Question about 1996 Honda Odyssey
Hi I am buying a 1996 honda odyssey, the person says the abs brake light stays on but the brakes are ok would this prevent me from having it inspected and also how much would it cost to repair
Sounds like this could be a front or rear wheel sensor. You need to check the trouble code by placing a wire short across the test connector located under the dash near the radio center console. This is a blue, two pin connector plugged into a holder. placing a short wire across the two termnals and turning the key on to the II On Position will start the ABS light flashing. Do nt start the engine, just turn the key switch on.
Count the number of flashes. The first group of flashes followed by the next group of flashes. For example, four (4) flashes followed by the next group of eight (8) flashes points to the left driver side rear wheel speed sensor. check the resistance (continuity) with a meter. It should read about 1240 ohms. A resistance of 0 -100 ohms is a bad sensor. Cost of a sensor is about $126 but it is not easy to install since the old one usually is hard to remove.
Bottom line is that the ABS system probably does not work properly because the light is on. The regular brakes are OK.
Posted on Oct 17, 2008
Click on this link for ABS codes. I just finished replacing the 2 rear ABS sensors on my 96 Odyssey LX 2.2L with F22B6 engine. Here's my experience... First, I checked the ABS codes given by Hockeyman above and found that I needed to replace both rear sensors. Best price I found was from eBay, passenger side SMP/STANDARD ALS1030 Rear ABS Wheel Sensor, $118.62 thru AutoPartsExpress and driver side SMP/STANDARD ALS1088, $116.14 thru RockAuto. Both new parts measured about 1,300 Ohms. With the van up on ramps, I unbolted the sensor, and then tried to pull it out with a channel wrench. If you can get a good grip, this will snap it off flush to the surface. That's OK since I think all the heat from the brakes causes the plastic to weld to the insert hole. If you can't get it to snap off, use a wood chisel to do so. I then got the van down from the ramps and jacked up the rear and removed the rotary brake caliper and brake rotor to expose the brake shoes. Rotate the wheel hub so you can see the ABS sensor through one of the access holes. My right rear sensor was extremely difficult to remove. I used several screw drivers, a wood chisel and a good d hammer for about 2.25 hrs before I punched through the sensor and then finally it popped out with more banging. On another day, for the left side sensor with the van up on ramps, after snapping off the head of the sensor as I described above, from under the van I used a quarter inch drill to drill two holes through the sensor as close to its outer diameter as I could. I put the van up on the jack and removed the brake caliper and rotor. This time instead of screw drivers to deliver the force of the hammer blows to the sensor, I used a 3/8 inch dia., 12 inch long threaded rod I purchased at Home Depot. I placed the rod on the tip of the sensor and it popped out only after about 4-5 strikes with a 2.5 lb hammer. I think the drilled holes allowed the circumference to contract a bit when struck using the rod and made the removal MUCH easier than before. I then tried to remove old material from the insertion hole with a Dremel tool but this did not allow easy insertion of the new sensors which appeared to be designed for an interference fit. I put the sensors in a vice and filed down the diameter until I got an easy fit. The ABS warning light now stays off. Replacement of the driver side sensor that was easy to remove took a total of about 3 hrs including clean-up.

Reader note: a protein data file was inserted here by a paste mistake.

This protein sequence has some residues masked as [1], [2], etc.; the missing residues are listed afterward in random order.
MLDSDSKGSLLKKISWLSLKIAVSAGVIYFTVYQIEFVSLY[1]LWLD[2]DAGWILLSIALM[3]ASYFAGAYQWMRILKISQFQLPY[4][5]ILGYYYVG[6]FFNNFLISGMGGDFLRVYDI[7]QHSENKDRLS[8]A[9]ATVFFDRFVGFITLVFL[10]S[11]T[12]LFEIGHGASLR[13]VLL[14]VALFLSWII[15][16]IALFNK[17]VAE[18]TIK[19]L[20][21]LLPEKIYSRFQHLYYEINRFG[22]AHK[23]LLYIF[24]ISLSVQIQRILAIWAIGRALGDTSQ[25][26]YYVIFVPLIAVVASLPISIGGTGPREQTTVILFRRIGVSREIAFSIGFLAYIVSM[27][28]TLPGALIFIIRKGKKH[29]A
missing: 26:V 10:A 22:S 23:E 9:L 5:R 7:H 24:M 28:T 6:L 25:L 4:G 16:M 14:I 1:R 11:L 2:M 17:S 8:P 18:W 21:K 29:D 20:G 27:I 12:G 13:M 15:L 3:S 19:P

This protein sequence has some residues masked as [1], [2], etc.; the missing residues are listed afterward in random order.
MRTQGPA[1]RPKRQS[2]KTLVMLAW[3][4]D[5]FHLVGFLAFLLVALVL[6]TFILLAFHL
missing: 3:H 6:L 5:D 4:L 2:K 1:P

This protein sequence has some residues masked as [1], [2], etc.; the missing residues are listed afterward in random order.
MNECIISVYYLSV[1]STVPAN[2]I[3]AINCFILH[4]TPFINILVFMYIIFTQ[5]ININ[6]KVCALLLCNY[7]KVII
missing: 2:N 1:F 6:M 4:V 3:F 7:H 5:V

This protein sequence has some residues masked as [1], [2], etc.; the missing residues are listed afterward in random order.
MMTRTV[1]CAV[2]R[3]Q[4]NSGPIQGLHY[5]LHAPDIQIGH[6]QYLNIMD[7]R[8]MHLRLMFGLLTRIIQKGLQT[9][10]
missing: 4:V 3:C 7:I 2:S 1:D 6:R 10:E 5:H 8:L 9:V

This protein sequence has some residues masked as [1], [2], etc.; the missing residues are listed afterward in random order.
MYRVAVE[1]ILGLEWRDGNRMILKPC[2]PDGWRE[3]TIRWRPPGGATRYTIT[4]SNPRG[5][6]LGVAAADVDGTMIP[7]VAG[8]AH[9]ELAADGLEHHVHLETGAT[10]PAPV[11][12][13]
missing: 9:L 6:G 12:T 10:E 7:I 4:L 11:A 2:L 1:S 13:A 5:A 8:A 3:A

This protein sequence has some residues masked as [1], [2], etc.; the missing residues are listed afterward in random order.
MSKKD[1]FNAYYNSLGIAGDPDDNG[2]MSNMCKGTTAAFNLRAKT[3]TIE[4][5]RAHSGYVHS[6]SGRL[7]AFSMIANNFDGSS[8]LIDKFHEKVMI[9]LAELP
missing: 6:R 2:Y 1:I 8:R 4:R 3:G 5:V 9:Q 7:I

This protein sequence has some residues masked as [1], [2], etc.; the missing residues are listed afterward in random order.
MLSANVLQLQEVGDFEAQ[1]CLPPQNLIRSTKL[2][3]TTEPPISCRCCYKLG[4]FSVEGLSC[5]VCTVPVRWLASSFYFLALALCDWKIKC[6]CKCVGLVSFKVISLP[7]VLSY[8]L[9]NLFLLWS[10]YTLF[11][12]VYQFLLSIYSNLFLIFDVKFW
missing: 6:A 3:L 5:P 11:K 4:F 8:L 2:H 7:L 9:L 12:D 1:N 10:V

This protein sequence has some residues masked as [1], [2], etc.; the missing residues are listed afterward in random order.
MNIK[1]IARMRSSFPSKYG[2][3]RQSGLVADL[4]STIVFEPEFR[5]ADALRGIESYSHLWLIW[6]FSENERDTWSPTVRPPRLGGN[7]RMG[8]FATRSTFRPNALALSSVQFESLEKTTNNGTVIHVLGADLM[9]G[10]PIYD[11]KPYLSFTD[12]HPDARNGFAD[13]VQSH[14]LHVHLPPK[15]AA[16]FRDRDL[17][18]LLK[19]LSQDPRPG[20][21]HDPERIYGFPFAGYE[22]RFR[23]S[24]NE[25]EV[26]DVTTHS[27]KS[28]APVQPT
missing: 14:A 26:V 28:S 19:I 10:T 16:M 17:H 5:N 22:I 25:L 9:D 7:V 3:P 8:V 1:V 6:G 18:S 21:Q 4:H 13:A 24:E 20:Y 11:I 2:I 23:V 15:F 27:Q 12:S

Posted on Aug 30, 2012
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